Due to COVID-19, the topic of E-visits has been bantered around lately.  While some therapists were hoping this may be the saving grace during this time, it doesn’t appear that will happen due to the visit limitations and lower reimbursement for the allowed codes (G2061-G2063).  The CMS announcement stated that E-visits must be completed via an online patient portal; please keep in mind that it is still unclear as to what CMS means and hopefully they will better define it in the days ahead.

It is important to note that the patient MUST generate the initial inquiry and must have already had an evaluation in the office.  The G-codes can only be billed once every seven days and the top tier code (G2063) reimburses approx. $34 to $37 depending on your locality. We have included a list of the available E-visit codes and descriptions below for easy reference.

G2061 – Medicare Allowable approximately $13. (depending on your location)
Qualified nonphysician healthcare professional online assessment, for an established patient, for up to seven days, cumulative time during the 7 days; 5-10 minutes 

G2062 – Medicare Allowable approximately $23. (depending on your location)
Qualified nonphysician healthcare professional online assessment service, for an established patient, for up to seven days, cumulative time during the 7 days; 11-20 minutes

G2063 – Medicare Allowable approximately $34. (depending on your location)
Qualified non-physician qualified healthcare professional assessment service, for an established patient, for up to seven days, cumulative time during the 7 days; 21 or more minutes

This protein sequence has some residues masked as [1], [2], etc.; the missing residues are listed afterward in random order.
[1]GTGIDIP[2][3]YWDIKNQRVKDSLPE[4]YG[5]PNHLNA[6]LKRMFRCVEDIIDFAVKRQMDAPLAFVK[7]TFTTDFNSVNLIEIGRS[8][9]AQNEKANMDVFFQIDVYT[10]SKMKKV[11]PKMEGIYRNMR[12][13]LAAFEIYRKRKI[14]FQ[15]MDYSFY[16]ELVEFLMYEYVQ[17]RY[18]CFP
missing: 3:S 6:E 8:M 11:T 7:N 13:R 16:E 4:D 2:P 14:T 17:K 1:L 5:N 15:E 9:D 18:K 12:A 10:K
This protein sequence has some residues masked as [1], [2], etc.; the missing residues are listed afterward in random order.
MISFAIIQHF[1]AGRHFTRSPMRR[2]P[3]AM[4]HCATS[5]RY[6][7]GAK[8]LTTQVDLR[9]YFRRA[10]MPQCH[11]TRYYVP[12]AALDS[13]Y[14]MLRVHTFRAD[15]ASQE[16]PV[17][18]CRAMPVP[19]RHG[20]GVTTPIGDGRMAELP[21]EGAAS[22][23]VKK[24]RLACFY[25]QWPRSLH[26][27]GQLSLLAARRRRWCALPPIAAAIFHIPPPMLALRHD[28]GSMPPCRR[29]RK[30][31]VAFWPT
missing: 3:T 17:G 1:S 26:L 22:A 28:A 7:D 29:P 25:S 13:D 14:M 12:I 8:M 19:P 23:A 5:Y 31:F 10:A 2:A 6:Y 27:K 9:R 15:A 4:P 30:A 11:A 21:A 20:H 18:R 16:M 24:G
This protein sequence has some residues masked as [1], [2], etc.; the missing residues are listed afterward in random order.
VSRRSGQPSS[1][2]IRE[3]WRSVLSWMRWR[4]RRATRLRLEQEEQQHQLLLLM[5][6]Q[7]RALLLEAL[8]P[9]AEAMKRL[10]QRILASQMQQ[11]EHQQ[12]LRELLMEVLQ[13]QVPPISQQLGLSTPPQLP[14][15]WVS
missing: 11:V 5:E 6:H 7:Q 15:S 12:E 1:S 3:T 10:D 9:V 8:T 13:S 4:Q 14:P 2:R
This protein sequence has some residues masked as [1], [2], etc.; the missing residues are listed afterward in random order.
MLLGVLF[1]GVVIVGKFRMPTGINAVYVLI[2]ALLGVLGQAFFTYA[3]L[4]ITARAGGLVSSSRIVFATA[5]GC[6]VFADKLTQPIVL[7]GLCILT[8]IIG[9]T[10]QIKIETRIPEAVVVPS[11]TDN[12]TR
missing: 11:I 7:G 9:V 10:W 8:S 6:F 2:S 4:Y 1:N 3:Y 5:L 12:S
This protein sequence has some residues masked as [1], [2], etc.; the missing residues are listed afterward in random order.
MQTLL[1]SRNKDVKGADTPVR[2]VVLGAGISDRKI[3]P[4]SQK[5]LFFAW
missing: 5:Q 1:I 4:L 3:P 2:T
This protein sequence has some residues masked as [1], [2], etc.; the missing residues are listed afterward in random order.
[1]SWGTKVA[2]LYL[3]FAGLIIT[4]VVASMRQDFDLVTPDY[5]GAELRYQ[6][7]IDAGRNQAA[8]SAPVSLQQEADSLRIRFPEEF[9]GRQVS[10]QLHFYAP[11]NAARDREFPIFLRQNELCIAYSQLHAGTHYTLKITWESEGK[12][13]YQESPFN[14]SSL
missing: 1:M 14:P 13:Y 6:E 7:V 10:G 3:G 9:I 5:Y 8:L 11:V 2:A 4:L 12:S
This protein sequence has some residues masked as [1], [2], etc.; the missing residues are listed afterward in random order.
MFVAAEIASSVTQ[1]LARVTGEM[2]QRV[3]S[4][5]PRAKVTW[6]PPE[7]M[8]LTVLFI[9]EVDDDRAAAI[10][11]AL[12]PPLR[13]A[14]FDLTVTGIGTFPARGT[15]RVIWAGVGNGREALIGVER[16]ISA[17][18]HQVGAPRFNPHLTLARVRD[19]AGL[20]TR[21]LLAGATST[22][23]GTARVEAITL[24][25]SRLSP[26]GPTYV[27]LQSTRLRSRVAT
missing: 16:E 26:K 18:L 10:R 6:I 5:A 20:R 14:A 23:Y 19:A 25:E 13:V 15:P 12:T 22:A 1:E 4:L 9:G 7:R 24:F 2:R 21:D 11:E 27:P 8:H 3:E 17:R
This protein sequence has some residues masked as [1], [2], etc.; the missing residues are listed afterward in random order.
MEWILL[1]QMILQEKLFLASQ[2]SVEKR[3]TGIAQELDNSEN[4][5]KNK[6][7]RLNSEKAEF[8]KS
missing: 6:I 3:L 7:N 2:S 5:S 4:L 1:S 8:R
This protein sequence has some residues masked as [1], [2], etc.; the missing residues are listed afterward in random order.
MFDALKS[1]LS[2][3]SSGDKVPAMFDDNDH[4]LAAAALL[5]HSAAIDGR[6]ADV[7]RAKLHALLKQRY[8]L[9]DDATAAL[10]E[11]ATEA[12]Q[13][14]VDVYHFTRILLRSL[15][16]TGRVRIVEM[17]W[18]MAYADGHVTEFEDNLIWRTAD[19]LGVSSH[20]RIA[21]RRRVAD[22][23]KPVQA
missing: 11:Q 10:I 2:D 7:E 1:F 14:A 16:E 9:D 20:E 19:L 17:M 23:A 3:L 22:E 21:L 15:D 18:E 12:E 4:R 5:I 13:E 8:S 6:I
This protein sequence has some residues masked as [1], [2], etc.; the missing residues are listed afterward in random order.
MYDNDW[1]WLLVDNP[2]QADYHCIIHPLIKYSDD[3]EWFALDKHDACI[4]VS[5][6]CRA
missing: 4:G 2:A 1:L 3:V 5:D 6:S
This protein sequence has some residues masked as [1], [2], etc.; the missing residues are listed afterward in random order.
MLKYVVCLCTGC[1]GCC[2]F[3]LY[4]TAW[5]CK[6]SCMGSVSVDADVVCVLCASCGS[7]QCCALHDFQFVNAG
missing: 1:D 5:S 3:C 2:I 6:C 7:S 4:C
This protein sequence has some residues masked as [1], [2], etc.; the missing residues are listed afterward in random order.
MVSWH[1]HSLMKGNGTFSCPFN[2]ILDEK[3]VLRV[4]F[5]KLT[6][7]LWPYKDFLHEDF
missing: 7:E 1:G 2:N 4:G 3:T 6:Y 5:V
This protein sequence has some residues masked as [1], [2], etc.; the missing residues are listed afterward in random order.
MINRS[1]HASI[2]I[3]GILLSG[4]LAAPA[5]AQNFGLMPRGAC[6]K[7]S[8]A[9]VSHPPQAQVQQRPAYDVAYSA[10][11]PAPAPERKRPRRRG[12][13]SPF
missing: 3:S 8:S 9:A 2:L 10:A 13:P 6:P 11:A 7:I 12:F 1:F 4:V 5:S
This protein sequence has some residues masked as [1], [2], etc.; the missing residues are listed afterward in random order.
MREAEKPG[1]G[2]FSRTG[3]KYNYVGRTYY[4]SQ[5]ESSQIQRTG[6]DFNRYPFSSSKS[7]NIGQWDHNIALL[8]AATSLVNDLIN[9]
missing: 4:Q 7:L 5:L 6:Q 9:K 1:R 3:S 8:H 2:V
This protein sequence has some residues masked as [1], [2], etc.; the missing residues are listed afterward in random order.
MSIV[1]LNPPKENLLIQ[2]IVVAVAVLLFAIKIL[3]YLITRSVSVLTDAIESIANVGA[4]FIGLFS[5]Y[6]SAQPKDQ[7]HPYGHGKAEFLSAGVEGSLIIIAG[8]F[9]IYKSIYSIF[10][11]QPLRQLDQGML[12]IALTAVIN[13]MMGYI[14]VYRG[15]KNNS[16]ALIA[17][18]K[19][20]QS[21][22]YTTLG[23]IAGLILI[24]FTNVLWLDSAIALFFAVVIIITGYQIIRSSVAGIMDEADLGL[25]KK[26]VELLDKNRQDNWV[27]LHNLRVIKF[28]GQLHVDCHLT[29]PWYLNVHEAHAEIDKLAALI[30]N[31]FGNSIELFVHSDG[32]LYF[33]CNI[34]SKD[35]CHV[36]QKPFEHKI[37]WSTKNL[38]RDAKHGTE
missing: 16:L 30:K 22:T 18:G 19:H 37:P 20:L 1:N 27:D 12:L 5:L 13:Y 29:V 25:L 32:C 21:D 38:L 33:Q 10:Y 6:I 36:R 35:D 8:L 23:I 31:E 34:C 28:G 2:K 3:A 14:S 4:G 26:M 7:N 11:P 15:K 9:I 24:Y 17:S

Here is the full article from the APTA regarding E-visits:

With the unprecedented state of affairs, regulations may change by the time you read this if the pandemic continues to escalate. We also want to remind therapists that Medicare does allow physical therapists to treat patients in their home under Medicare Part B as long as the patient is homebound (although the patient doesn’t necessarily have to be confined to their bed). Also, it’s important to confirm that the therapist is correctly credentialed with CMS to treat patients in the home.

It’s understandable that some elderly patients may be too afraid to come into an office environment or leave their own homes during this outbreak.  If the therapist feels comfortable enough to go to the patient’s home, it is allowed and can help supplement an otherwise canceled visit.  This may not be for everyone, but it is an option that’s available to therapists.

We certainly live in extraordinary times, and they will undoubtedly become more complex and confusing with every passing day.  If you have further questions, feel free to reach out to us and we’ll be with you every step of the way – through this crisis – and beyond.